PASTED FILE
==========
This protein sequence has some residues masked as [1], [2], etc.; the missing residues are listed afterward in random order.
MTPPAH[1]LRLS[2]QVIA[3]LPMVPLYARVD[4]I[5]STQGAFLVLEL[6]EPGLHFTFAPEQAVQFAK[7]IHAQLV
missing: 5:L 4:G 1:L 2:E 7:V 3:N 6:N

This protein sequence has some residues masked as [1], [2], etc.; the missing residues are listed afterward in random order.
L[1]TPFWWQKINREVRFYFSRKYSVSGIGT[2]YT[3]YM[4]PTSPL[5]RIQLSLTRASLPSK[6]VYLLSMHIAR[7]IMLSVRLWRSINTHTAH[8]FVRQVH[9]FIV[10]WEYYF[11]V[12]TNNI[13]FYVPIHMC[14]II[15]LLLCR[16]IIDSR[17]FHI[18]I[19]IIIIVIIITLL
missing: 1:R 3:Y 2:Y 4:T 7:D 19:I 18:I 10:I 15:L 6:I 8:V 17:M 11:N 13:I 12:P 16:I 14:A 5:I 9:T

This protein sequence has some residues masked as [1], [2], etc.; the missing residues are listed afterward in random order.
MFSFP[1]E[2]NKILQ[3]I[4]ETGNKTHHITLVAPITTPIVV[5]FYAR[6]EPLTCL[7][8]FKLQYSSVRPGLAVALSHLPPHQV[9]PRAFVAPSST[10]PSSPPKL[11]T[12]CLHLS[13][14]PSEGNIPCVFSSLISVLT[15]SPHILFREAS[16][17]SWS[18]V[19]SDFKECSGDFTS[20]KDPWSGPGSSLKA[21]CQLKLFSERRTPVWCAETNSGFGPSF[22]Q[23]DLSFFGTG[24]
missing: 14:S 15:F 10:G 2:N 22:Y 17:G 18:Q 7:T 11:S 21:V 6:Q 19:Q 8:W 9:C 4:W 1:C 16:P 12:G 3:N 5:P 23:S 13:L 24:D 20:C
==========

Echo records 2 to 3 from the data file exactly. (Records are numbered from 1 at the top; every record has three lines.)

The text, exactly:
This protein sequence has some residues masked as [1], [2], etc.; the missing residues are listed afterward in random order.
L[1]TPFWWQKINREVRFYFSRKYSVSGIGT[2]YT[3]YM[4]PTSPL[5]RIQLSLTRASLPSK[6]VYLLSMHIAR[7]IMLSVRLWRSINTHTAH[8]FVRQVH[9]FIV[10]WEYYF[11]V[12]TNNI[13]FYVPIHMC[14]II[15]LLLCR[16]IIDSR[17]FHI[18]I[19]IIIIVIIITLL
missing: 1:R 3:Y 2:Y 4:T 7:D 19:I 18:I 10:I 15:L 6:I 8:V 17:M 11:N 13:I 12:P 16:I 14:A 5:I 9:T

This protein sequence has some residues masked as [1], [2], etc.; the missing residues are listed afterward in random order.
MFSFP[1]E[2]NKILQ[3]I[4]ETGNKTHHITLVAPITTPIVV[5]FYAR[6]EPLTCL[7][8]FKLQYSSVRPGLAVALSHLPPHQV[9]PRAFVAPSST[10]PSSPPKL[11]T[12]CLHLS[13][14]PSEGNIPCVFSSLISVLT[15]SPHILFREAS[16][17]SWS[18]V[19]SDFKECSGDFTS[20]KDPWSGPGSSLKA[21]CQLKLFSERRTPVWCAETNSGFGPSF[22]Q[23]DLSFFGTG[24]
missing: 14:S 15:F 10:G 2:N 22:Y 17:G 18:Q 7:T 11:S 21:V 6:Q 19:Q 8:W 9:C 4:W 1:C 16:P 12:G 3:N 5:P 23:S 13:L 24:D 20:C